18 tn Heb “and if his hand does not reach enough of a flock animal” (see the note on v. 11 below). The term translated “animal from the flock” (שֶׂה, seh) is often translated “lamb” (e.g., KJV, NASB, NIV, NCV) or “sheep” (e.g., NRSV, TEV, NLT), but it clearly includes either a sheep or a goat here (cf. v. 6), referring to the smaller pasture animals as opposed to the larger ones (i.e., cattle; cf. 4:3). Some English versions use the more generic “animal” (e.g., NAB, CEV).

19 tn Heb “and he shall bring his guilt which he sinned,” which is an abbreviated form of Lev 5:6, “and he shall bring his [penalty for] guilt to the Lord for his sin which he committed.” The words “for his sin” have been left out in v. 7, and “to the Lord” has been moved so that it follows the mention of the birds.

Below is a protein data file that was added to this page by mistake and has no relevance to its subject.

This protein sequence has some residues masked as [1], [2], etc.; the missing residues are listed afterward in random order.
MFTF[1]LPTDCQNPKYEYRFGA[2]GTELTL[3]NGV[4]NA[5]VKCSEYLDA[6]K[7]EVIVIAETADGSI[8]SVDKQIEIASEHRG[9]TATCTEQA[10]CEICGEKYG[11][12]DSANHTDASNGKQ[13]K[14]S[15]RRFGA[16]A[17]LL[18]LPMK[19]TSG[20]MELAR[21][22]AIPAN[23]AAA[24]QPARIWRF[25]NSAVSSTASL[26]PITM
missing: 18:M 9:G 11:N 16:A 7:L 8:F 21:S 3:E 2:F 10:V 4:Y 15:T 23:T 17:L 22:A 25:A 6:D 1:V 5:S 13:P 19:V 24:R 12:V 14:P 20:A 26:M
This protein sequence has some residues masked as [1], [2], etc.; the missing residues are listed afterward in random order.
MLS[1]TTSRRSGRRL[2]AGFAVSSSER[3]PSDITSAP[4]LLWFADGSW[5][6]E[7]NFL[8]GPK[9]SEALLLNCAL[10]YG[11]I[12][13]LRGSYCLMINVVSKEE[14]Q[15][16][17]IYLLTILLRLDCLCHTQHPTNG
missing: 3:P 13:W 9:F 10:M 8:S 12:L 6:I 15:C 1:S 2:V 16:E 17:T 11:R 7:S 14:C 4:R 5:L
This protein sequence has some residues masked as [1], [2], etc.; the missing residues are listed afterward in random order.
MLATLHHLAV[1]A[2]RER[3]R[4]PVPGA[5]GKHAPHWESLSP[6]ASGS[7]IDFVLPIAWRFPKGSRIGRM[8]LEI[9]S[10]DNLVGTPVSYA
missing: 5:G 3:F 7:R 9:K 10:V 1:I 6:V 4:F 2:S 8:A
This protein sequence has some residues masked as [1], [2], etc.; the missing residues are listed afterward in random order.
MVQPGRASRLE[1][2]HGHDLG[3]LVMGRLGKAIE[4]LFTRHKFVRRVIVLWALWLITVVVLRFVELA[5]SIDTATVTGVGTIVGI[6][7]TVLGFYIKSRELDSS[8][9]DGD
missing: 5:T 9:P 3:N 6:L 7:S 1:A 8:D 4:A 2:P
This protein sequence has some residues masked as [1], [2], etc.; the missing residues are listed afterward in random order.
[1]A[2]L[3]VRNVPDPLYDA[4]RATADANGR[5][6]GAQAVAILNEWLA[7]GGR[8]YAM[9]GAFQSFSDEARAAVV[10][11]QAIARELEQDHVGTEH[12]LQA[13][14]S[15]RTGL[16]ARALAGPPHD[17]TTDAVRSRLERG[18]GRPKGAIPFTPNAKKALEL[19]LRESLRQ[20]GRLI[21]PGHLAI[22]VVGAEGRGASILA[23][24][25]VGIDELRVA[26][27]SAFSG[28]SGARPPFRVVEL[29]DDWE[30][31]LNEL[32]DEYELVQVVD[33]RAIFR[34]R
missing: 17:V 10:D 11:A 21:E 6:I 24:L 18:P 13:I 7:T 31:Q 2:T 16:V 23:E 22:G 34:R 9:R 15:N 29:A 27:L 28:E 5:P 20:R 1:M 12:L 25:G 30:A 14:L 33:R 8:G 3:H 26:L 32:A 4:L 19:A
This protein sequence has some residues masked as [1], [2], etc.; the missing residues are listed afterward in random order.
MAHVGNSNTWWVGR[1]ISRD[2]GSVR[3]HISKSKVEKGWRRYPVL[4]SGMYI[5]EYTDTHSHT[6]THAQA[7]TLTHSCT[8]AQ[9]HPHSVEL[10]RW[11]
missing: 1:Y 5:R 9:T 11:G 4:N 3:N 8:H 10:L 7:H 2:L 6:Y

20 tn See the note on Lev 1:14 above.

21 tn Heb “he.” The subject (“he”) refers to the priest here, not the offerer who presented the birds to the priest (cf. v. 8a).

22 sn The action seems to involve both a twisting action, breaking the neck of the bird and severing its vertebrae, as well as pinching or nipping the skin, but in this case not severing the head from the main body (note the rest of this verse).

23 tn Heb “he shall not divide [it]” (see J. Milgrom, Leviticus [AB], 1:305).

24 tn The Hebrew verb וְהִזָּה (vÿhizzah, Hiphil of נָזָה, nazah) does indeed mean “sprinkle” or “splatter” (cf. Lev 4:6, 17). Contrast “splash” in Lev 1:5, etc. (זָרָק, zaraq).

25 tn Heb “the remainder in the blood.” The Heb. preposition “in” (בְּ, bÿ) is used here to mean “some among” a whole collection of something.

26 tn The word “bird” is not in the Hebrew text, but is supplied in the translation for clarity.